The NSL Scam
One of the extraordinary powers expanded in the USA PATRIOT Act relates to a device called a “National Security Letter” by which the Justice Department was effectively granted the power to issue its own warrants, unchecked by courts, cloaked by immense secrecy, and divorced from the duty to account. It was a formula for abuse, and indeed, the abuse has been rampant. First, Attorney General Ashcroft insisted that secret warrants had only ever been used a handful of times, and never with respect to libraries. That, of course, was untrue. Ashcroft knew even as he uttered those words that the number of uses had stretched into the thousands. He was counting on a Congress that no longer took its oversight function seriously, and he was right.
Then, FBI Director Robert Mueller came forward to correct Ashcroft’s “mistake” and to insist that the problems had since been cleaned up with internal accountability mechanisms. That also sounded like a silver-tongued lie.
And on Thursday, Mueller again came before the Senate Judiciary Committee, and again acknowledged that abuse was widespread. Here’s how the Washington Examiner reported it:
The FBI improperly used national security letters in 2006 to obtain personal data on Americans during terror and spy investigations, Director Robert Mueller said Wednesday. Mueller told the Senate Judiciary Committee that the privacy breach by FBI agents and lawyers occurred a year before the bureau enacted sweeping new reforms to prevent future lapses.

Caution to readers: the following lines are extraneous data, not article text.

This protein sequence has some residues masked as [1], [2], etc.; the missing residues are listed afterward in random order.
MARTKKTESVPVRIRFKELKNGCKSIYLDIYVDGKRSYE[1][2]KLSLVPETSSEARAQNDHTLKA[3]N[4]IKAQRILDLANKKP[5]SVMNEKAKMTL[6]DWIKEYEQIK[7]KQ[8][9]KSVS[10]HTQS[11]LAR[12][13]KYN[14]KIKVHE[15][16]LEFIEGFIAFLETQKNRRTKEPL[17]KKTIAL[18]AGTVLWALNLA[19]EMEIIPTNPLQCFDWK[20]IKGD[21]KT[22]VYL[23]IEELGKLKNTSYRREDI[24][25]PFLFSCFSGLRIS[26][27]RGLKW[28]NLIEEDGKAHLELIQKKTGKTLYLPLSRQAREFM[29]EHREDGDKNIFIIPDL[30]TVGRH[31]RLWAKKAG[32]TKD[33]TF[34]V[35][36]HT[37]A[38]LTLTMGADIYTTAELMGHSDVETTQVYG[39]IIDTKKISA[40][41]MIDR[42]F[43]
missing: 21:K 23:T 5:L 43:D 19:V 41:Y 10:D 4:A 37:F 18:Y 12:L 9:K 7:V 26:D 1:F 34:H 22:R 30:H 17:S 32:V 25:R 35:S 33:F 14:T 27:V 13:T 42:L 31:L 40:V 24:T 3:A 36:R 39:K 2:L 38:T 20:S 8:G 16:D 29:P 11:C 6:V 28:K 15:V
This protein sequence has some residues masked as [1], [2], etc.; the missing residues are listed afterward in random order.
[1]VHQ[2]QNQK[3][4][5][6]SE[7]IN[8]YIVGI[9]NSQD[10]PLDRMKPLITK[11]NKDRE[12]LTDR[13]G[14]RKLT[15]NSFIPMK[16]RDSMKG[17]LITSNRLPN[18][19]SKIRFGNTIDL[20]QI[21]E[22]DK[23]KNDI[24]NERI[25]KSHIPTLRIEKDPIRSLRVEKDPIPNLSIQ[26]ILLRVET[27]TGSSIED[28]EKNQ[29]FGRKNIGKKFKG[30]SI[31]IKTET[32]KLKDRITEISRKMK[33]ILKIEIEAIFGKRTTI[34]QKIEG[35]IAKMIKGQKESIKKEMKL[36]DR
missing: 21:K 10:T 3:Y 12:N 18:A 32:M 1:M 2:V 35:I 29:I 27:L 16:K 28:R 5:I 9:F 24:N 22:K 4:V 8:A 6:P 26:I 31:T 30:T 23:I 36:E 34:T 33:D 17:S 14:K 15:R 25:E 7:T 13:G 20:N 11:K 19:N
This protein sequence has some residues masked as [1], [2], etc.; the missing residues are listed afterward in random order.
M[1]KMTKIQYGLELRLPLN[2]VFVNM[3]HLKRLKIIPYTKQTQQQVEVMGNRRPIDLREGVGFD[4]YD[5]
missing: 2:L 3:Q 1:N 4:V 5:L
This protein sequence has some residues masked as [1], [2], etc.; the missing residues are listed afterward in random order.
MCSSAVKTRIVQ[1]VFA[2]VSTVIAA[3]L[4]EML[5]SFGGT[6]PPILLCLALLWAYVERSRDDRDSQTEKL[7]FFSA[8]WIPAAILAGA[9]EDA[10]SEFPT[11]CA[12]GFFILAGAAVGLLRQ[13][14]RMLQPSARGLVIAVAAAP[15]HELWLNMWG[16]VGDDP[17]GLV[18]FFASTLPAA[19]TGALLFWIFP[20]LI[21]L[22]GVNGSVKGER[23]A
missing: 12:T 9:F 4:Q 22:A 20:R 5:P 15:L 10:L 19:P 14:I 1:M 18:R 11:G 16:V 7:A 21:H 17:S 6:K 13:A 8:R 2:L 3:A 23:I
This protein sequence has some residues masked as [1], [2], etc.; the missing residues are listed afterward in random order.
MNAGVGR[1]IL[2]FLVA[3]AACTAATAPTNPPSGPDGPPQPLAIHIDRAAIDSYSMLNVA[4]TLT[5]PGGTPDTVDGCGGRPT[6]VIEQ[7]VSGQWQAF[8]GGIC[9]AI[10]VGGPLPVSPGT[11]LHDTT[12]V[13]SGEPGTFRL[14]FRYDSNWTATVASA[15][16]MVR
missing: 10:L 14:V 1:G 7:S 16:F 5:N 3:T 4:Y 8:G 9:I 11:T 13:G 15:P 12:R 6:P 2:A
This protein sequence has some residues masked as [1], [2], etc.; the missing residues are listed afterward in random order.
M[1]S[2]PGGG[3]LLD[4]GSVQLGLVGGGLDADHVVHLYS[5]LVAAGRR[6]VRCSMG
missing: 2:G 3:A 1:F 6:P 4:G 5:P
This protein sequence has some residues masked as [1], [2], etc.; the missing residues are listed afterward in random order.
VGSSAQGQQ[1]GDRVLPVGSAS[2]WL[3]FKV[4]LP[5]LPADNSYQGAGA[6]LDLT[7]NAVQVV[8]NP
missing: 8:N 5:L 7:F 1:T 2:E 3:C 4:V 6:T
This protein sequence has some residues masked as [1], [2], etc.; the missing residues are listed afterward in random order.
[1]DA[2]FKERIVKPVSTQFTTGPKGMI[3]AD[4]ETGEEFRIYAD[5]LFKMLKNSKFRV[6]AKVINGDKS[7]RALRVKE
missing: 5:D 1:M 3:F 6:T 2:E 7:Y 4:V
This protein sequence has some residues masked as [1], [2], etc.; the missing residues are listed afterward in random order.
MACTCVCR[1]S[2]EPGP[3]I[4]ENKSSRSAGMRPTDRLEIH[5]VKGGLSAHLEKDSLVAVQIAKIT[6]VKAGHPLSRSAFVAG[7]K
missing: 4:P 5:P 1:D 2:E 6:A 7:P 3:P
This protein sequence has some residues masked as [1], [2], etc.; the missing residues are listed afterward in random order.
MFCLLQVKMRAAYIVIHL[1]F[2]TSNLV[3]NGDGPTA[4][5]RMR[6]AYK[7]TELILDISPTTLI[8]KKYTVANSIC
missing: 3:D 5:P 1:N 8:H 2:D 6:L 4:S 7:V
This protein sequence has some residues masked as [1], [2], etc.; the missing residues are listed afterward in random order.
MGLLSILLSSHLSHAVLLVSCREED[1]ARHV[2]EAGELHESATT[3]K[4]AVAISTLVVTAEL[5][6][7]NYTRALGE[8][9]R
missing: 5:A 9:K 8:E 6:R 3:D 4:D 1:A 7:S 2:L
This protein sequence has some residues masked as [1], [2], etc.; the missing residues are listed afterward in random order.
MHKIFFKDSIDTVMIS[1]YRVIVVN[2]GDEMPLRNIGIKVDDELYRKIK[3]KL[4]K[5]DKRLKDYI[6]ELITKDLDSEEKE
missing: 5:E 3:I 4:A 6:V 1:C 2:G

Details on the abuses will be outlined in the coming days in a report by the Justice Department’s inspector general. The report is a follow-up to an audit by the inspector general a year ago that found the FBI demanded personal data on people from banks, telephone and Internet providers and credit bureaus without official authorization and in non-emergency circumstances between 2003 and 2005.
Mueller, noting senators’ concerns about Americans’ civil and privacy rights, said the new report “will identify issues similar to those in the report issued last March.” The similarities, he said, are because the time period of the two studies “predates the reforms we now have in place.” He added: “We are committed to ensuring that we not only get this right, but maintain the vital trust of the American people.”
Mueller offered no additional details. Several other Justice Department and FBI officials familiar with this year’s findings have said privately the upcoming report will show the letters were wrongly used at a similar rate as during the previous three years.
So, more promises unkept. The abuse festers, and indeed, there is not even a down-turn in the rate of abuse. And how do the argus-eyed guardians of the public weal in the Senate Judiciary Committee react to all of this? Condemnation? Demands for new hearings? No. They react with total silence. They don’t even venture a few extra questions.
The Torture President